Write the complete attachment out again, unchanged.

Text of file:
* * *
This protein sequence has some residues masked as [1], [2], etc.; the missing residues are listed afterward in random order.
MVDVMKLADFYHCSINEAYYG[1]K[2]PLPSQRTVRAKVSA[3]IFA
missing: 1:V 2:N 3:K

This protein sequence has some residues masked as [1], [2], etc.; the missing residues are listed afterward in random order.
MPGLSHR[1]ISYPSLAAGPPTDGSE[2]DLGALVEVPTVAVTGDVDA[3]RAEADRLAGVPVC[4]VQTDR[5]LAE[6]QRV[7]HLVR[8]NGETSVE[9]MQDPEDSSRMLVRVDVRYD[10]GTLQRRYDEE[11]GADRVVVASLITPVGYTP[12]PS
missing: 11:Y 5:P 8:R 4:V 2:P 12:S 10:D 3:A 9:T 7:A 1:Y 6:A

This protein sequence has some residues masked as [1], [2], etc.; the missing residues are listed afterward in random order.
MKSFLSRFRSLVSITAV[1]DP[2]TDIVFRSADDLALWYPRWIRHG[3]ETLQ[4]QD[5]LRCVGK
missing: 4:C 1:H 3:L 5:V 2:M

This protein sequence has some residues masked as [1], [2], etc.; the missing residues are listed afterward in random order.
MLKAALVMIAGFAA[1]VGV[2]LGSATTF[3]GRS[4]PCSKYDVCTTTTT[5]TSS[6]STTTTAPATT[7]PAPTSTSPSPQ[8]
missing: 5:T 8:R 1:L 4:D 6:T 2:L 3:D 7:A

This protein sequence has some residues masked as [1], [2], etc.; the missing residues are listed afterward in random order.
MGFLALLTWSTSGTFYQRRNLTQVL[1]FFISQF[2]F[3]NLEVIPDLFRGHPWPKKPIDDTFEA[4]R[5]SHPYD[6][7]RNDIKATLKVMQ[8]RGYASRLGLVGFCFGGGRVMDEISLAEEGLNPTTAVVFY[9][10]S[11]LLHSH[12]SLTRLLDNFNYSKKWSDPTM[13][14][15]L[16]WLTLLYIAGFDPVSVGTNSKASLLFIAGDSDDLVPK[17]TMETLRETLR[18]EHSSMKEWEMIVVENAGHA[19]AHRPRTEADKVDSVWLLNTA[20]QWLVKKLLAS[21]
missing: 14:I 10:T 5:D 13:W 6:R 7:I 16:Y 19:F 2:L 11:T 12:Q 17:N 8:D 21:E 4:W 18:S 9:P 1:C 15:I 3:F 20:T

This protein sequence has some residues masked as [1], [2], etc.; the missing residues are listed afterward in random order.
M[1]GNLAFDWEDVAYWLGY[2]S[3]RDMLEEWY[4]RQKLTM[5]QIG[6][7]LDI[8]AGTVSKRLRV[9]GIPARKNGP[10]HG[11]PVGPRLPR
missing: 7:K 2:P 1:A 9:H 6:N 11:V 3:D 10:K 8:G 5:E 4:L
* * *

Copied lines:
This protein sequence has some residues masked as [1], [2], etc.; the missing residues are listed afterward in random order.
MVDVMKLADFYHCSINEAYYG[1]K[2]PLPSQRTVRAKVSA[3]IFA
missing: 1:V 2:N 3:K

This protein sequence has some residues masked as [1], [2], etc.; the missing residues are listed afterward in random order.
MPGLSHR[1]ISYPSLAAGPPTDGSE[2]DLGALVEVPTVAVTGDVDA[3]RAEADRLAGVPVC[4]VQTDR[5]LAE[6]QRV[7]HLVR[8]NGETSVE[9]MQDPEDSSRMLVRVDVRYD[10]GTLQRRYDEE[11]GADRVVVASLITPVGYTP[12]PS
missing: 11:Y 5:P 8:R 4:V 2:P 12:S 10:D 3:A 9:T 7:A 1:Y 6:A

This protein sequence has some residues masked as [1], [2], etc.; the missing residues are listed afterward in random order.
MKSFLSRFRSLVSITAV[1]DP[2]TDIVFRSADDLALWYPRWIRHG[3]ETLQ[4]QD[5]LRCVGK
missing: 4:C 1:H 3:L 5:V 2:M

This protein sequence has some residues masked as [1], [2], etc.; the missing residues are listed afterward in random order.
MLKAALVMIAGFAA[1]VGV[2]LGSATTF[3]GRS[4]PCSKYDVCTTTTT[5]TSS[6]STTTTAPATT[7]PAPTSTSPSPQ[8]
missing: 5:T 8:R 1:L 4:D 6:T 2:L 3:D 7:A

This protein sequence has some residues masked as [1], [2], etc.; the missing residues are listed afterward in random order.
MGFLALLTWSTSGTFYQRRNLTQVL[1]FFISQF[2]F[3]NLEVIPDLFRGHPWPKKPIDDTFEA[4]R[5]SHPYD[6][7]RNDIKATLKVMQ[8]RGYASRLGLVGFCFGGGRVMDEISLAEEGLNPTTAVVFY[9][10]S[11]LLHSH[12]SLTRLLDNFNYSKKWSDPTM[13][14][15]L[16]WLTLLYIAGFDPVSVGTNSKASLLFIAGDSDDLVPK[17]TMETLRETLR[18]EHSSMKEWEMIVVENAGHA[19]AHRPRTEADKVDSVWLLNTA[20]QWLVKKLLAS[21]
missing: 14:I 10:T 5:D 13:W 6:R 7:I 16:Y 19:F 2:L 11:T 12:Q 17:N 8:D 21:E 4:W 18:S 9:P 1:C 15:I 3:F 20:T

This protein sequence has some residues masked as [1], [2], etc.; the missing residues are listed afterward in random order.
M[1]GNLAFDWEDVAYWLGY[2]S[3]RDMLEEWY[4]RQKLTM[5]QIG[6][7]LDI[8]AGTVSKRLRV[9]GIPARKNGP[10]HG[11]PVGPRLPR
missing: 7:K 2:P 1:A 9:H 6:N 11:V 3:D 10:K 8:G 5:E 4:L